• Terms manufacturers use to sell their products

    Moje Ramos-Aquino, Fpm

    Moje Ramos-Aquino, Fpm

    WE are told to read labels of food, beverages, cleaning products and others and to watch out for unwanted chemical contents. The issue is that manufacturers (big companies or small neighborhood livelihood programs) are at times greenwashing by using fancy words and bold catchphrases to make us buy their products. Some supposed clean and green products still contain toxic ingredients and environmental poisons.

    Here’s how Kim Barnouin, in her book Skinny Bitch Home, Beauty and Style, says how these manufacturers are misleading us with greenwashed terms.

    Misleading term: Natural. Really? Prove it. Make them back it up with specific ingredients (“solvent-free” or “no phosphates” for example). The term “natural” isn’t regulated by any governmental agencies. So brands slap it on every product they can get their dirty hands on. Ninety-eight percent of so-called natural to give you an idea of just how bad it is out there, a study done by environmental marketing agency, TerraChoice, found that 98 percent of so-called natural products on the shelves are getting away with potentially false claims.

    Misleading term: Eco-friendly. A company learns how to recycle and suddenly they think they’re green. Before you know it, they are calling their entire line of dishwashing detergents “eco-friendly” because they got rid of one ingredient that isn’t so natural. But there are a dozen others that will kill off our wildlife and poison our oceans! Puhlease. If a brand shouts “eco-friendly” on the front of the label with nothing to support it, chances are they are compulsive liars. Example: Many aerosol spray cleaners flaunt “no CFCs” (chlorofluorocarbons) on the front of the package to let you know they are not depleting the ozone layer and thereby selling an “eco-friendly” product. Hmm, that’s weird. CFCs were banned from aerosols since 1978. That means companies cannot legally use them. That doesn’t make you environmentally conscious. That’s simply abiding by the law.

    Misleading term: Nontoxic. Let me tell you something very interesting about the term “nontoxic.” It has no official definition. While I throw it around like it’s going out of style, I actually back it up with facts. If you spot this claim, check for a third-party certification or dig deeper, Nancy Drew.

    Misleading term: Organic. Just when you thought you know how to navigate the “organic” label with ease, chew on this: Only food and herbs can be certified organic. Unfortunately, the term doesn’t carry much weight on a household cleaner. So if they start mouthing off on the front of the label that the product is “organic,” question it. In chemistry, “organic “ refers to chemicals that are carbon based. Yes, that would include VOCs, those harmful fumes offgassing in your home. In that case, they are most certainly organic—just not the kind you were hoping for.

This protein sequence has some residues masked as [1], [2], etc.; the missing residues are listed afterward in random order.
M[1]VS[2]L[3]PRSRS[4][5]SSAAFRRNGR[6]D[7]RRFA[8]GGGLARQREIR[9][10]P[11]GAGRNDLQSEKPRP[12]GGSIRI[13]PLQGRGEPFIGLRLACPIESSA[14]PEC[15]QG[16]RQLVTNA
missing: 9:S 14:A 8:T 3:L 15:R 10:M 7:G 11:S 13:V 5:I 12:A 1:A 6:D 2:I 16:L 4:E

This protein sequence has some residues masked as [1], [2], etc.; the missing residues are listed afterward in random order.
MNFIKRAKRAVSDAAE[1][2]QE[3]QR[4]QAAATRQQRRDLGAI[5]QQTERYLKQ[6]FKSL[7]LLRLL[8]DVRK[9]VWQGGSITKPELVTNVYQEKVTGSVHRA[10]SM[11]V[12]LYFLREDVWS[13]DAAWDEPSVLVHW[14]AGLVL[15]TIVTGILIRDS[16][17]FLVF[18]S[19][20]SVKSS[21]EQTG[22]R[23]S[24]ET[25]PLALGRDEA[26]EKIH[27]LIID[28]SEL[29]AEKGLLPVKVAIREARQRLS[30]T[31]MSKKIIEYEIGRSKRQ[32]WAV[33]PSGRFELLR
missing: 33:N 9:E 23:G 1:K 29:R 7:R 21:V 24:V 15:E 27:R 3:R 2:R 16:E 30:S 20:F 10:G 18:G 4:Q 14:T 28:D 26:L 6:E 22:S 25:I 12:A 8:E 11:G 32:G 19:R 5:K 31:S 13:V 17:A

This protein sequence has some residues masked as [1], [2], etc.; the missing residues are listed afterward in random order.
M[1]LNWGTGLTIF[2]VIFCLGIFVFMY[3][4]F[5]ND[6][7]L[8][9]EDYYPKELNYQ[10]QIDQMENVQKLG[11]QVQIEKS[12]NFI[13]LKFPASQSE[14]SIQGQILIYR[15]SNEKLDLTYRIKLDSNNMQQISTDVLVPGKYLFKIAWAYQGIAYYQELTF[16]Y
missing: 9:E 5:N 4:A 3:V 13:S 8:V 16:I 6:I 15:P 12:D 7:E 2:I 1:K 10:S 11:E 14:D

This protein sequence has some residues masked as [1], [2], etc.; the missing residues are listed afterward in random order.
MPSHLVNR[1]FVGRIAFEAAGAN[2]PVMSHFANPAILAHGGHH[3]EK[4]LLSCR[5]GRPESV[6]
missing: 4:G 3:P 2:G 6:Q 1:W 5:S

On a happier note, the ingredients inside a household product can be organic if they are plant-based. These are good. The more of these in a product, the safer your home is going to be. Look for plant-based ingredients or oils that are labeled “certified organic” by the proper government agency.

    Misleading term: Biodegradable. When used responsibly this term refers to something that will naturally decompose into matter that the soil can absorb. But companies exploit this term. Think about it—in due time, everything will biodegrade. Plastic bottles biodegrade. They just require about seven hundred years to even begin the process. By then you will be living your sixth afterlife as an Egyptian goddess or something. The problem is they get thrown in landfills where there’s little air, moisture, or sunlight to help them biodegrade. So they go down v-e-r-y slowly. Even DDT, which is considered one of the most toxic carcinogens that has ever existed, most certainly biodegrades, but as it does, it actually breaks down into two compounds that are even more dangerous—DDD and DDE.

    The key is looking for plant-derived ingredients that belong in the soil, so will break down there quicker. Harsh chemicals don’t. Look for products that put a timer on this ecological claim, like “biodegradable in 3-5 days.”

    I say, the best is to grow your own veggies, herbs, farm animals; make your own cleaners from natural resources like vinegar and baking soda; use items of clothing made from natural fibers; and many others which we will detail here every Saturday.

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